COLOMBO: Cash-strapped Sri Lanka on Tuesday (Jun 7) asked the International Monetary Fund to arrange a creditor meeting for US$6 billion in loans to help keep the country afloat during its unprecedented economic crisis.
Months of daily blackouts, long queues for petrol and record inflation have made daily life a misery in the South Asian island nation of 22 million people.
Prime Minister Ranil Wickremesinghe said that it would be tough to obtain some essentials for the next three weeks. He also urged people to be united and patient, to use the scarce supplies as carefully as possible and to avoid non-essential travel.
“Therefore, I urge all citizens to refrain from thinking about hoarding fuel and gas during this period. After those difficult three weeks, we will try to provide fuel and food without further disruptions. Negotiations are underway with various parties to ensure this happens,” he added.
The government has already defaulted on its US$51 billion foreign debt, and a critical shortage of foreign currency has left traders unable to import adequate supplies of food, fuel and other essential goods.
Wickremesinghe said the country needed US$5 billion for its daily needs in the next six months, along with another billion to stabilise Sri Lanka's rapidly depreciating rupee.
Sri Lanka is due to repay US$7 billion this year of the US$25 billion in foreign loans it is scheduled to pay by 2026.
"We call on the International Monetary Fund to hold a conference to help unite our lending partners," the premier told parliament.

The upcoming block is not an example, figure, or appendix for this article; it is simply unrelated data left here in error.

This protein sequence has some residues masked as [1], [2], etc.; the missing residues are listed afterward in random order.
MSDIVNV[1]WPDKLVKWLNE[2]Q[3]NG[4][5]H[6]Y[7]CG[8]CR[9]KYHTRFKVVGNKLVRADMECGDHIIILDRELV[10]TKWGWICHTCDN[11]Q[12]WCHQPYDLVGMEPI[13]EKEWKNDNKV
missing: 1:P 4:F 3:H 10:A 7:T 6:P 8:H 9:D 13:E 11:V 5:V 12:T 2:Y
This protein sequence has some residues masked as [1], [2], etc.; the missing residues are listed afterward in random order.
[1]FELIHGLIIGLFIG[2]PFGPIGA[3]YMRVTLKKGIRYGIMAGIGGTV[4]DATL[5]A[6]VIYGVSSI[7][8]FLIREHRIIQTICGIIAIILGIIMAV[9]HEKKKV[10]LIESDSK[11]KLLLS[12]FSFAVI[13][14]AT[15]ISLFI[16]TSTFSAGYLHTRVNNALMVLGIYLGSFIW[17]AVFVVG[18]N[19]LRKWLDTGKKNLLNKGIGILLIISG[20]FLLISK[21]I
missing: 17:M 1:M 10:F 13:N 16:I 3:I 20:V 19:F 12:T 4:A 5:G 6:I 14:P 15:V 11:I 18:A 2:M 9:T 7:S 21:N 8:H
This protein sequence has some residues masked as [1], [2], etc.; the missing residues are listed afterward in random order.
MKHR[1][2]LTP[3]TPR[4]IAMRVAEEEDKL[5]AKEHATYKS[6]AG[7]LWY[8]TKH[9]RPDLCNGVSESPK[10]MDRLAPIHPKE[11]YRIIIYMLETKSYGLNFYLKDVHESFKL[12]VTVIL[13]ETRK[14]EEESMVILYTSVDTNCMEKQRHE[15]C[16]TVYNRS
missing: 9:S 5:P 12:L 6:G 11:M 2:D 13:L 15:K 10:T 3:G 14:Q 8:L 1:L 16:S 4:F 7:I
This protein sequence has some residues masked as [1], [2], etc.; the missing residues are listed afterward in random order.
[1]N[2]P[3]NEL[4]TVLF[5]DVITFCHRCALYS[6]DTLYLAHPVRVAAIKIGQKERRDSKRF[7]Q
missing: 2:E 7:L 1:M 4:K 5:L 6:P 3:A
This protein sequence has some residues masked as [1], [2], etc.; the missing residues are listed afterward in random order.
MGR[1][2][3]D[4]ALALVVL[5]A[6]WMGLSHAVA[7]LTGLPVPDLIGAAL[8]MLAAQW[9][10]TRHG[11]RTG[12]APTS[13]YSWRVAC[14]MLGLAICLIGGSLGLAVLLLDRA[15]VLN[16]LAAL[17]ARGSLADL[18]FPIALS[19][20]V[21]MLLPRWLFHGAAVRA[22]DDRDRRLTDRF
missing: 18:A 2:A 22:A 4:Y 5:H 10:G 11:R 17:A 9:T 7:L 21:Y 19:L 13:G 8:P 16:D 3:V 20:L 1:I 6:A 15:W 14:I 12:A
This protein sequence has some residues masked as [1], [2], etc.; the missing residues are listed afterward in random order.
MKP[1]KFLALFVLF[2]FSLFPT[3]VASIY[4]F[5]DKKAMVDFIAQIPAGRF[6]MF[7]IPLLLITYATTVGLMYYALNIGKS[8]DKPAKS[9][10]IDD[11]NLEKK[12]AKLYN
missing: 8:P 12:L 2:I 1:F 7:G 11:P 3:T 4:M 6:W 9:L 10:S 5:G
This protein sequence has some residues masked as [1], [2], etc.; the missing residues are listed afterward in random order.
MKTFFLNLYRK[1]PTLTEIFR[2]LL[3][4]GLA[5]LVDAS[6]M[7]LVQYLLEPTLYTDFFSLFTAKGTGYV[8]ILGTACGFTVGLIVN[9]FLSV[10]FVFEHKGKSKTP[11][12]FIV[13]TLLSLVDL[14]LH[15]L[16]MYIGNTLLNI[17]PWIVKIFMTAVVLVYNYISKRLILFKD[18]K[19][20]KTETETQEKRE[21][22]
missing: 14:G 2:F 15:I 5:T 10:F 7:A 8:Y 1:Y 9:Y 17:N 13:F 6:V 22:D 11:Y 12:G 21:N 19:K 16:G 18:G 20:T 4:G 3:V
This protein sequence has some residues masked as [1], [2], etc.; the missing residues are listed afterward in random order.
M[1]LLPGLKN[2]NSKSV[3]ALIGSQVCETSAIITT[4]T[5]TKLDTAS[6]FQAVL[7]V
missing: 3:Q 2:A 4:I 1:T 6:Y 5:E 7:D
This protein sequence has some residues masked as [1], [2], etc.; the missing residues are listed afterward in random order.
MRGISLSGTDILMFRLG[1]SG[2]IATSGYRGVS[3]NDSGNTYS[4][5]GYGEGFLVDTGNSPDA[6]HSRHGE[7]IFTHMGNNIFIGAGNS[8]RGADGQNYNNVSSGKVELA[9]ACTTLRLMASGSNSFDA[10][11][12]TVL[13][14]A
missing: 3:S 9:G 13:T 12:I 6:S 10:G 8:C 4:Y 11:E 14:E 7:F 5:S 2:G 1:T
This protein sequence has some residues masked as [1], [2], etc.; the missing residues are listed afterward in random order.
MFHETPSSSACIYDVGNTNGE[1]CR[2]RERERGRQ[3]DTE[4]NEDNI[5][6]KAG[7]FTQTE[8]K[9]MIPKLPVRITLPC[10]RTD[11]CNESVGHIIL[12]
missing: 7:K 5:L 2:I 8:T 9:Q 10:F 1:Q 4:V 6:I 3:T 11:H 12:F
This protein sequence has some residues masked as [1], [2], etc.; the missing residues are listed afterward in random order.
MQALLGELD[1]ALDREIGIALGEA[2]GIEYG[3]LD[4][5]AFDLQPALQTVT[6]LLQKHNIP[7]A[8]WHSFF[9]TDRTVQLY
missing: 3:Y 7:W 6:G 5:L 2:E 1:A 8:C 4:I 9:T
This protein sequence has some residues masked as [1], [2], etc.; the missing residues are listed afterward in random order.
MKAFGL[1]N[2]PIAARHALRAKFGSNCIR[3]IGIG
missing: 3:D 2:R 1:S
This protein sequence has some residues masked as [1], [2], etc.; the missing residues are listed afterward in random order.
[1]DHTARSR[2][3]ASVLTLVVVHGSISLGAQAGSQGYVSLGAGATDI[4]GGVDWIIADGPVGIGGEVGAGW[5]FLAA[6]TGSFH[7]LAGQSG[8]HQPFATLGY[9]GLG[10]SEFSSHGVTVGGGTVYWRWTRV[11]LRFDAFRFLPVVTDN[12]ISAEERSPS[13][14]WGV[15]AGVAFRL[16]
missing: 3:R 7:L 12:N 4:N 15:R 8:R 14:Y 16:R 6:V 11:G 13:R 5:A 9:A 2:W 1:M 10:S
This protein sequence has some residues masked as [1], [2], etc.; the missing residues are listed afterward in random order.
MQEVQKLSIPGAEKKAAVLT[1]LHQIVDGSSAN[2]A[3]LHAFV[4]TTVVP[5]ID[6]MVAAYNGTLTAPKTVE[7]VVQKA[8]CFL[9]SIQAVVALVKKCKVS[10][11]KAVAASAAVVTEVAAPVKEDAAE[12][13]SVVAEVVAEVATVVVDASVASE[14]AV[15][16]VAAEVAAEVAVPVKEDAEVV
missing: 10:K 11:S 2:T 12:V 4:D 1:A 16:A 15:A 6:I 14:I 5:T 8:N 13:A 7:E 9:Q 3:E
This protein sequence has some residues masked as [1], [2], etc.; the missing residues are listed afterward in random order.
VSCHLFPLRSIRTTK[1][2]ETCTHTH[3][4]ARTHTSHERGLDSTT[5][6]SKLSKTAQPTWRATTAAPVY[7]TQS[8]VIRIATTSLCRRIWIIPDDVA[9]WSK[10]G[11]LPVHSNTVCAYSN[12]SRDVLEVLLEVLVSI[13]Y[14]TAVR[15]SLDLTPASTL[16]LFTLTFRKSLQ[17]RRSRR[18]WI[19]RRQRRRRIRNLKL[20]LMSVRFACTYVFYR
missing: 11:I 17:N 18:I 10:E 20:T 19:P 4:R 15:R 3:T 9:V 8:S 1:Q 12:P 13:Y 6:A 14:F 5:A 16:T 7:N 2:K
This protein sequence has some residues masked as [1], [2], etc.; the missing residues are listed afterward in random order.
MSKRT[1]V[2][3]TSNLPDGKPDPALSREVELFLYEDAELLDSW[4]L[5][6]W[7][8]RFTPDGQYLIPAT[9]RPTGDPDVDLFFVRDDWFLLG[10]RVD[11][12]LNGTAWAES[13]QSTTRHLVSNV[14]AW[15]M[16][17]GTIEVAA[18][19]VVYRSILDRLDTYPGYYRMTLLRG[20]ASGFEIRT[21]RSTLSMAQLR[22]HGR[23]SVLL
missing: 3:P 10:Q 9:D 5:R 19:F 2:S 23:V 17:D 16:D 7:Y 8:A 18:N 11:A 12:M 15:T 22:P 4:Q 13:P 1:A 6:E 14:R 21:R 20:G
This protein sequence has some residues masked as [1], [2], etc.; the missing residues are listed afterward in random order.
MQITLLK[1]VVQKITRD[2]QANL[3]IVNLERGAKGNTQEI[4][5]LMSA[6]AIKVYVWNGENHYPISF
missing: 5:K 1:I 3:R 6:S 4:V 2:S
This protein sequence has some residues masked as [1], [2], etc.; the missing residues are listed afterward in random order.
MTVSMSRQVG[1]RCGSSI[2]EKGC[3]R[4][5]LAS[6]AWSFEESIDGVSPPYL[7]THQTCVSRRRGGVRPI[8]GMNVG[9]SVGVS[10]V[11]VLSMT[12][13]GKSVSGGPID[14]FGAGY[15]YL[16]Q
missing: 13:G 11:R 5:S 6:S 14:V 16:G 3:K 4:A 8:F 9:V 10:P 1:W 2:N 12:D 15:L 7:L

He said a meeting under IMF auspices with China, Japan and India - Sri Lanka's three biggest bilateral lenders - would be a "great strength" in helping source more loans.
Sri Lanka is already in talks with the IMF for a bailout and has appointed international experts to help restructure its debt, about half of which is in international sovereign bonds.
Wickremesinghe again warned the country was heading for serious food shortages and said the United Nations had agreed to issue an urgent appeal on Thursday to raise humanitarian funds.
A disastrous ban on agricultural chemical imports, introduced by President Gotabaya Rajapaksa last year, dramatically curtailed crop yields and led to protests by farmers.
The policy was reversed months later, but Sri Lanka is now out of foreign currency to import fertiliser, pesticides and other much-needed farming chemicals.
“The task of rebuilding our declining agriculture must begin immediately. We are losing the international market for our export crops. Action must be taken to prevent this. Chemical fertilisers are needed to boost local agriculture,” he said.
Wickremesinghe became premier in May after his predecessor, Mahinda Rajapaksa, the elder brother of the president, stepped down after months of protests against the government's economic mismanagement.
At least nine people were killed and many more wounded in riots that followed an attack on peaceful demonstrators outside President Rajapaksa's office in Colombo last month.